Twenty years of major roadwork

By Emily LeCoz/NEMS Daily Journal

“We’re a regional hub whether you like it or not, and because of that you’ve got to move traffic,” said longtime MTP committee member Chuck Imbler Jr.
At that time, Tupelo had been steadily growing. It took on an additional 6,700 residents between 1980 and 1990 – an increase of 28 percent – not to mention the surge in commercial development.
But its network of mostly two-lane roads hadn’t changed much over the years, and the extra traffic load threatened to choke the community.
The city needed to widen its roads and intersections. But an undertaking that vast would take serious money – millions of dollars – and the general fund budget couldn’t support it.
City leaders got together then and hatched a plan. Under then-Mayor Jack Marshall, the Board of Aldermen formed a committee to compile a list of major thoroughfare needs – both long and short term – that eventually totaled $96 million.
From that list, Marshall and the aldermen set priorities and established a funding plan. They’d pay for the work, they decided, through a 10-mill property tax levy tacked onto the city’s existing 19.97 mills.
The group also decided to appoint an oversight committee to manage the program, which would handle only major capital road improvements and not minor work, such as street repaving.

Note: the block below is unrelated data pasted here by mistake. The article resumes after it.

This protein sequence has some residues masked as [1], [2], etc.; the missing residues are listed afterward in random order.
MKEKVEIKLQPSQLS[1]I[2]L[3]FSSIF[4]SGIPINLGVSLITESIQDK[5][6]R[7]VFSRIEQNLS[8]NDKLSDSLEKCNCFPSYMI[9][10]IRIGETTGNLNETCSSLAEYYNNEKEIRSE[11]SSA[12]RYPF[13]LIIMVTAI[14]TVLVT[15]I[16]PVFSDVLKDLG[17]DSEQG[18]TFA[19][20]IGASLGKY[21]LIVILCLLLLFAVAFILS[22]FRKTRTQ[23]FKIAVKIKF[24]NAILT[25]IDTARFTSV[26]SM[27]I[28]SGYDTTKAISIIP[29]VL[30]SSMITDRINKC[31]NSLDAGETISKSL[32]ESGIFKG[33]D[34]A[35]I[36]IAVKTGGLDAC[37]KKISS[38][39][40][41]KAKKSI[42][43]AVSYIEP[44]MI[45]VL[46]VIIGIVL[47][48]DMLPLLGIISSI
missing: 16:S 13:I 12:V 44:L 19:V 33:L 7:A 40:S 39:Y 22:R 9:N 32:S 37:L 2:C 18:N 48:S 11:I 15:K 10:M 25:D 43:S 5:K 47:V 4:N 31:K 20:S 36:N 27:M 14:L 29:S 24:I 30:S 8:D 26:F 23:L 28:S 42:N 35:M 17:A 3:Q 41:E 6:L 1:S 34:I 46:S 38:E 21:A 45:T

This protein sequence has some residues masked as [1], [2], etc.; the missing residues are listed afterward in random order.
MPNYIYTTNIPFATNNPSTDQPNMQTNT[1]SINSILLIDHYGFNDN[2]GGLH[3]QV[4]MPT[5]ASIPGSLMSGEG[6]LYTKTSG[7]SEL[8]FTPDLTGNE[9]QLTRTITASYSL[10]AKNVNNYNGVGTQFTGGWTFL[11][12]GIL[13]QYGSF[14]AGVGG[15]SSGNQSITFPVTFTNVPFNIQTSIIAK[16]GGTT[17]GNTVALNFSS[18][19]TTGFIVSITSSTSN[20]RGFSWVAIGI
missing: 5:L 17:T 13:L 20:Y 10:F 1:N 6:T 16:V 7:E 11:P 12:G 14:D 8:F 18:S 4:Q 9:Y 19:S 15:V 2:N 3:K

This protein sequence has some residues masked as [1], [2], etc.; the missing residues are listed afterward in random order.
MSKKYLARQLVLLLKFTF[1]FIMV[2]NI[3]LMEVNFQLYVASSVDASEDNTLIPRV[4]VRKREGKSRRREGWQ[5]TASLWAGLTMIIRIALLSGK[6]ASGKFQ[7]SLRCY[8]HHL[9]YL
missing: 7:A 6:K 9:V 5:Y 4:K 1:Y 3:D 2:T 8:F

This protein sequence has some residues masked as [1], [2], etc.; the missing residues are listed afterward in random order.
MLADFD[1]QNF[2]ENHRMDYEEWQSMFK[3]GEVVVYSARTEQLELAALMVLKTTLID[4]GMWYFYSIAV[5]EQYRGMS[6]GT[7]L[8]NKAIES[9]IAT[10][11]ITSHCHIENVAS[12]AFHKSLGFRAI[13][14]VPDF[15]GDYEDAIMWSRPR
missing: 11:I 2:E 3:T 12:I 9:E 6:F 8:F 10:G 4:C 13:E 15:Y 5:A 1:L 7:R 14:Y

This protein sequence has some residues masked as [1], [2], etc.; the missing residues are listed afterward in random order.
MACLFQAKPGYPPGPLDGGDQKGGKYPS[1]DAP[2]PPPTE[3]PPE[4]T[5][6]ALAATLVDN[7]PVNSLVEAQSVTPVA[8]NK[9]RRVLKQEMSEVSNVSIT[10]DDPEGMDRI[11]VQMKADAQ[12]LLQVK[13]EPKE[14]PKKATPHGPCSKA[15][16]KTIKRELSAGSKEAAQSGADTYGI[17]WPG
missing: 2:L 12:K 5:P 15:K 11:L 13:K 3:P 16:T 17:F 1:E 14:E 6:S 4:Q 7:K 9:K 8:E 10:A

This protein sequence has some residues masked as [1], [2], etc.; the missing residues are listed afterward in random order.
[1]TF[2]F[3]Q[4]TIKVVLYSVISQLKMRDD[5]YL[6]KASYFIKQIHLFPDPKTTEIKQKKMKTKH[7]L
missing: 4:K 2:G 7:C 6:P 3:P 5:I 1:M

Then they put it to a vote.
On Sept. 10 of that year, 56.5 percent of Tupelo voters approved that plan, named the Major Thoroughfare Program. It would last five years, long enough to implement the first phase of road priorities.
The tax amounts to $1 for every thousand dollars of assessed property. Somebody with a $100,000 house, for example, pays $100 annually for the program along with regular property taxes. The money is collected each tax season, from December to early February, and deposited into a special account.
The first five-year phase raised $10.3 million in local taxes. An additional $5.6 million came from other sources, such as bond proceeds, interest earned and state and federal grants.
It widened and put turn lanes at several intersections throughout the city, including on Cliff Gookin Boulevard, Eason Boulevard, Coley Road, Jackson Street, Main Street and Gloster Street. It widened parts of North and South Gloster Street.
It was so successful that by the next election in 1996, more than 78 percent of voters chose to extend the program an additional five years.
The second phase raised $13.7 million from the special tax levy with an additional $4.4 million from other sources. It widened large segments and North Gloster and Main Streets.
Again, voters overwhelming supported an additional phase in the 2001 election, and Phase 3 was launched. It raised $18.2 million in taxes with $4 million from other sources. It widened a large segment of McCullough Boulevard, and widened the Coley Road-Eason Boulevard- Cliff Gookin Boulevard loop around the southern and western parts of the city.
“I think traffic flow and economic development are the two biggest things that have come out of it,” Imbler said.